“We’ve taken this tool and compared it against all the other molecular tests to show that it’s more sensitive. We allude to it being able to be done in the field, but we have done it in the field. It’s just for what we’re doing, its more cumbersome to do it in the field then to drive the leaf hoppers an hour back to the lab and have the lab people do it,” Wist said.

The new test extracts and analyzes DNA from the insects and can be conducted in the field in one hour, which will allow farmers to quickly decide if they should spray their crops for leafhoppers.

This test also can also indicate whether plant tissues are infected with aster yellows.

Wist said molecular scientists Tim Dumonceaux helped drive the development of the aster yellows tailgate test.

Harvest genomics is looking into taking these protocols and commercializing a product farmers can use to identify aster yellows, that would make testing for the disease much more accessible than it is today.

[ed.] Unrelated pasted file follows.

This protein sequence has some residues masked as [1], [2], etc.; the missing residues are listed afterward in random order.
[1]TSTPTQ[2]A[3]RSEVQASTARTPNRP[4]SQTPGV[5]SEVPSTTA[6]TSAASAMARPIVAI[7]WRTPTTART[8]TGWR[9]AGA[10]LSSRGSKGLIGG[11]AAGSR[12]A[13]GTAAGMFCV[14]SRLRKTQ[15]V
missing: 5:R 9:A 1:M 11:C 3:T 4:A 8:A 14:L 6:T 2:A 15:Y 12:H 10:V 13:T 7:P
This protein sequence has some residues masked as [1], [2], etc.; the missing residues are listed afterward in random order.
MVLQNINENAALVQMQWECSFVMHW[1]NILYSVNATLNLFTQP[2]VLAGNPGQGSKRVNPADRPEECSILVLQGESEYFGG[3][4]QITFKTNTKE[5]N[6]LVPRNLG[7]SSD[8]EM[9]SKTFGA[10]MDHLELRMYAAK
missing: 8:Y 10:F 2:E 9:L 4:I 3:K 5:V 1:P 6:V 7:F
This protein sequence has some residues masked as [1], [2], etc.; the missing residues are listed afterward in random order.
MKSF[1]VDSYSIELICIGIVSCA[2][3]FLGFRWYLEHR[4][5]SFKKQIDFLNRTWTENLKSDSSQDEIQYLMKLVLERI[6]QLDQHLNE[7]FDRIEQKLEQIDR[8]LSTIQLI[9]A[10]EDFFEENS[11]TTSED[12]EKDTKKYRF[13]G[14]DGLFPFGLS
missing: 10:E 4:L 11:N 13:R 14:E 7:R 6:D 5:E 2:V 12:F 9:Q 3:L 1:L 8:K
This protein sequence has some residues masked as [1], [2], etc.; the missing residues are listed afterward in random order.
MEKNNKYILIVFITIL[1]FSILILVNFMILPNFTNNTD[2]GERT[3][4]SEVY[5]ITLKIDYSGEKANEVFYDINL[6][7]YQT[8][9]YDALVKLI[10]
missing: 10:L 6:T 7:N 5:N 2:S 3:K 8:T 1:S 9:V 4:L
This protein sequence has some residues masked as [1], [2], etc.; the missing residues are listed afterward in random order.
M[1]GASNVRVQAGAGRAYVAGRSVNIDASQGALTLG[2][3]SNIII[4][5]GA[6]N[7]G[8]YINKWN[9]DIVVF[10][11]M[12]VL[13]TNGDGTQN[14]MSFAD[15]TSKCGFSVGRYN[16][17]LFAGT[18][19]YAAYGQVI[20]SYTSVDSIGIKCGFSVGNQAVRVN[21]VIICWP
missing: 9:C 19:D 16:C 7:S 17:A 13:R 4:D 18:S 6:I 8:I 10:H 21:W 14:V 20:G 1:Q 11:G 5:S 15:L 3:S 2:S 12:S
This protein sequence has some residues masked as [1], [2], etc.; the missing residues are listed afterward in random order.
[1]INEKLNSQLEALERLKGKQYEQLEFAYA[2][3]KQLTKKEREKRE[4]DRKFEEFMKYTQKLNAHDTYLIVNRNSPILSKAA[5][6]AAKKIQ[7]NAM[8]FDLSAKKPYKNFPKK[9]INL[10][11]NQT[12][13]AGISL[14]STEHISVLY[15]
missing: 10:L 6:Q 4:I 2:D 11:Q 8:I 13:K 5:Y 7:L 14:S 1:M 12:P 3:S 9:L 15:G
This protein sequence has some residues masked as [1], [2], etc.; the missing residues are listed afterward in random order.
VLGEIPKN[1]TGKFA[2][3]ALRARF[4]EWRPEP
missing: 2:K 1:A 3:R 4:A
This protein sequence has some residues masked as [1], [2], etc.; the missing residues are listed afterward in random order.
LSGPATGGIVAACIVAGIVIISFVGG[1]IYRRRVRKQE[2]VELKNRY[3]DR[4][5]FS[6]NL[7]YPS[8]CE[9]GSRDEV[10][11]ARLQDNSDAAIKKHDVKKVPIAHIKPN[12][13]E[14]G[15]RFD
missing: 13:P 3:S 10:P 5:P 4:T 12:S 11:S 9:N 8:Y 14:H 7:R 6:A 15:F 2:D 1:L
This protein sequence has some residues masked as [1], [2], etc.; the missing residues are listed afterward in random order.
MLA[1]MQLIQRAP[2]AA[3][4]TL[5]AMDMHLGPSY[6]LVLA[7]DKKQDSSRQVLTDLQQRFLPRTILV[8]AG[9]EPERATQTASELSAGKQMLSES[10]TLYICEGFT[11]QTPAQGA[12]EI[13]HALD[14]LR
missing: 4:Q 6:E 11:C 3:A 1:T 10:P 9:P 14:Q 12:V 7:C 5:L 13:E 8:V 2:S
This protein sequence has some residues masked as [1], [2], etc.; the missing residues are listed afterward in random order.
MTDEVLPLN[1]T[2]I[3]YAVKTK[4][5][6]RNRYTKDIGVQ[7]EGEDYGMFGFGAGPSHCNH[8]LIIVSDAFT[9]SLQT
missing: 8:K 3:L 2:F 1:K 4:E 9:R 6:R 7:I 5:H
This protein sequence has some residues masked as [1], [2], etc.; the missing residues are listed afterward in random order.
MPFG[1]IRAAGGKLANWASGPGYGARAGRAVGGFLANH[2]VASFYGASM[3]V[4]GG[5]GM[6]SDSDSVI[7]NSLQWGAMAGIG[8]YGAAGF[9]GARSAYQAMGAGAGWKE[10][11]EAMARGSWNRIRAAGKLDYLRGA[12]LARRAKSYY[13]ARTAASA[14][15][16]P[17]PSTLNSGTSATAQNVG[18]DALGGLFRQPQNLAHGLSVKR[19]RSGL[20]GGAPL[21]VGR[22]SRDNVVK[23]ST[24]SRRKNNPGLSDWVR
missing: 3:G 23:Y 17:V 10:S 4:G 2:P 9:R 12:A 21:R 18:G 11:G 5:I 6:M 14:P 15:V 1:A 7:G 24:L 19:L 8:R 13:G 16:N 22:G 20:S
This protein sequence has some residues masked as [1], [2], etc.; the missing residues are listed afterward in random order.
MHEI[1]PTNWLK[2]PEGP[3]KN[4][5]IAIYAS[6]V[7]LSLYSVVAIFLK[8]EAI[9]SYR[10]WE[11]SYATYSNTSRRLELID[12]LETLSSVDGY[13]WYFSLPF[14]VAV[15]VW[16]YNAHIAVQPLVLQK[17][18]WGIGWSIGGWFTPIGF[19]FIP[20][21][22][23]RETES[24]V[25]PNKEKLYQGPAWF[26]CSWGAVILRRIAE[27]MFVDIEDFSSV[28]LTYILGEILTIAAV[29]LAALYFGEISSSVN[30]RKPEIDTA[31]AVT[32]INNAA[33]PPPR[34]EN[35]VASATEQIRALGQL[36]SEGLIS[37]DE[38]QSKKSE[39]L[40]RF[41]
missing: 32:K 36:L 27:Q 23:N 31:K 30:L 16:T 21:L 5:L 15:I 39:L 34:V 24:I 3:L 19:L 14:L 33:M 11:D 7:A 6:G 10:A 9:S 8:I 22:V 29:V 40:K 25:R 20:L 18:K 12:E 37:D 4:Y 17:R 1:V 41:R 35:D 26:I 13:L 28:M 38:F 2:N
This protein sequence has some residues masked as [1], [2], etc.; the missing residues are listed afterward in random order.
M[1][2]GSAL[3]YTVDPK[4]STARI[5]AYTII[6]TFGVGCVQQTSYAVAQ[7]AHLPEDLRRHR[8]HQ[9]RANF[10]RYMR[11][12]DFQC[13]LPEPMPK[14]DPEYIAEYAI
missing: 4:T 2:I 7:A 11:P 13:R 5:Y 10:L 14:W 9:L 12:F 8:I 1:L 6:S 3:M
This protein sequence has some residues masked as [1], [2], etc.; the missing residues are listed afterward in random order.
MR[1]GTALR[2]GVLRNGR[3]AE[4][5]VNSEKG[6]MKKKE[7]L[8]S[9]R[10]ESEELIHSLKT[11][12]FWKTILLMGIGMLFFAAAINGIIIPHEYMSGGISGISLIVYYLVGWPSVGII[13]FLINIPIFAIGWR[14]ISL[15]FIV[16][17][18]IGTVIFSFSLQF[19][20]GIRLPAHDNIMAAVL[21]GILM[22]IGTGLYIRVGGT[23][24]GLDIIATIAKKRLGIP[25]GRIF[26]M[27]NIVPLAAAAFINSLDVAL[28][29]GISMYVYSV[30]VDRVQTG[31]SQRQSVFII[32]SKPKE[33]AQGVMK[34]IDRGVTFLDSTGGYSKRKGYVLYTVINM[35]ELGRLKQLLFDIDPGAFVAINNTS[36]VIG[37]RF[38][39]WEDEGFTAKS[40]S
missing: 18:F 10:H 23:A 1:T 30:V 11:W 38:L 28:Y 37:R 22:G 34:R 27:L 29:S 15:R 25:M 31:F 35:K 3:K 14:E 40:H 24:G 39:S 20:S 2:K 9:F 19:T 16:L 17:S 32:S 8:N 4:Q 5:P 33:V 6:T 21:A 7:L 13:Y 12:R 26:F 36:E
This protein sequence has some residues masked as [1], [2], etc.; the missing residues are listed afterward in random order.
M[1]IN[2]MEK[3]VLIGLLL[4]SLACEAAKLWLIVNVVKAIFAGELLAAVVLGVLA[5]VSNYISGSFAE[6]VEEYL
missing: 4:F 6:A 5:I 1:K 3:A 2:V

This year, however, growers will likely be in the dark when it comes to whether the leafhoppers on their field are infected with aster yellows.

“We are in that window of when another aster yellows cycle is going to happen, but we don’t really know what is driving those cycles,” Wist said.

In 2012, there was drought in the Midwestern U.S., and Wist said he read reports of leafhoppers in this area picking up and leaving because there was nothing for them to eat, and then southwest winds brought them up here.

“We’ve got some data from the cereal crops (from 2012) where we had infection levels of the leafhoppers of about 10 percent, which is way higher than the 0.5 to one percent that we usually find in any given year. But we don’t know, did they bring it up with them? Did they pick it up when they got here, which is possible,” Wist said.